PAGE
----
#14: Don’t –

March 23, 2010

Combine chicken soup and technology.

I mean, chicken soup’s fine on its own. Technology is fine on its own.
But when the two meet, it always ends in heartbreak. Sort of similar to when toilet bowls and technology meet. Or when tumble dryers/washing machines and technology meet.

So to recap:

Work bag
+ chicken soup in container
– dodgy lid
+ digital dictaphone with hundreds of unbacked-up snippets of song ideas
= 😦


Lady Gaga, The Monster Ball Tour, Vector Arena, March 14th, 2010

March 16, 2010

Sure, I could distance myself and hide behind the old “I only got the tickets because they were a present for my wife for her birthday” line. Just like the time I bought that Justin Timberlake album for her because I secretly wanted to listen to it myself.

But I’m not afraid to admit that I like Lady Gaga. Heck I’d even like to love her. Long time. Unless those comments about her being a transvestite are true. In which case I’d probably have to think about it a little bit more first.

But I don’t need to second guess how much I loved her Monster Ball gig. It was more pop opera than rock concert and would easily have been at home on Broadway, or perhaps Old Soho, being part stage show, part fashion show. Part strip show.

It was seeing the video Bad Romance on TV turned me around on Lady Gaga. The song is a lesson in catchy 119 bpm composition and the video is a work of art in its own right. I wasn’t familiar with much of her work beyond that and her other hit singles, but it didn’t matter. This was as much of a visual experience as it was an aural one.

Part of that experience was crowd-watching and checking out those who had dressed up Gaga-style (mostly with blonde wigs and Bowie-lightning-bolts on their faces, although a couple of guys went as white Lycra-wrapped characters from her video).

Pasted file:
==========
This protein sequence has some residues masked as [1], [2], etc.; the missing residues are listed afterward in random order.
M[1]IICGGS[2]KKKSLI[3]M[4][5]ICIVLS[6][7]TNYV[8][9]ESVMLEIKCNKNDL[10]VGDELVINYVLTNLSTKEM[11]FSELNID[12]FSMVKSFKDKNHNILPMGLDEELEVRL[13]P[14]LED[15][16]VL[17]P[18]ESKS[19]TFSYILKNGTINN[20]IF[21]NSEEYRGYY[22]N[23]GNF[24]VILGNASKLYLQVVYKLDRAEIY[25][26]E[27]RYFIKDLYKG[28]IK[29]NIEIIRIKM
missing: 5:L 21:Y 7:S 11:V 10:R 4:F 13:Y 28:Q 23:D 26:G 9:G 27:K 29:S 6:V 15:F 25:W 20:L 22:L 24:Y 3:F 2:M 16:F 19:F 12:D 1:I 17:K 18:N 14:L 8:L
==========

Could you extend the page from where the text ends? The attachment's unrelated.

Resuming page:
There was a few minutes of waiting and watching her silhouette before the stage curtains went up and she launched into her opening song, Dance in the Dark, for her second Auckland appearance.

“This is our second date, New Zealand. So you know what that means: I can go down and suck your dick without feeling like a slut!”

Those parents who took their 8-year-olds along would have been left slapping their foreheads and questioning their own wisdom.
There was also a lot of Michael Jackson-esque self-touching from her and her backing dancers, which I guess was to be expected given his music was playing during the hour it took to set up her stage following the opening act.

The show revolved around a very basic storyline about getting her friends to the monster ball. Hardly an award-winning plot, but it did provide the vehicle to tie together the music, the moves, the moods and the costumes.

“Tonight, the freaks are all outside and we’ve locked the door!”
Cue squeals and screams of delight. The crowd was hers. Her show(wo)manship was tight. Like her costumes.

I lost count, but the newspapers say she had 16 changes. They were pretty amazing, although they did screw with the show’s momentum near the end as she got down to one garment per song.

But this show was also about the musician behind her larger-than-reality neo-glam persona. She first briefly showed her skills early when the hood of a car on stage was opened to reveal a piano, but she really got to reveal her chops and her musical range when she later slowed down to belt out the ballads of Brown Eyes and Speechless. She was on fire. And her piano literally was, as part of a special prop effect. I also noticed how her dance trade mark monster claw resembled the shape her hand makes during certain piano chords.

Did she make it to the Monster Ball? I guess so. She lost her friends along the way and got attacked by a large anglofish-type puppet monster but survived to follow-up Pokerface and Paparazzi with the perfect finale, Bad Romance.

Then it was time for the group bow, curtains down, lights on, show over, Gaga gone.

I was left on such a high that I didn’t even mind so much when I got to my car and discovered a $40 parking ticket thanks to a parking sign that was even more ambiguous than the lead singer of the opening act, Semi Precious Weapons. Actually, I liked their music. Weird. Camp. Dressed in drag. A fitting opening act, perhaps.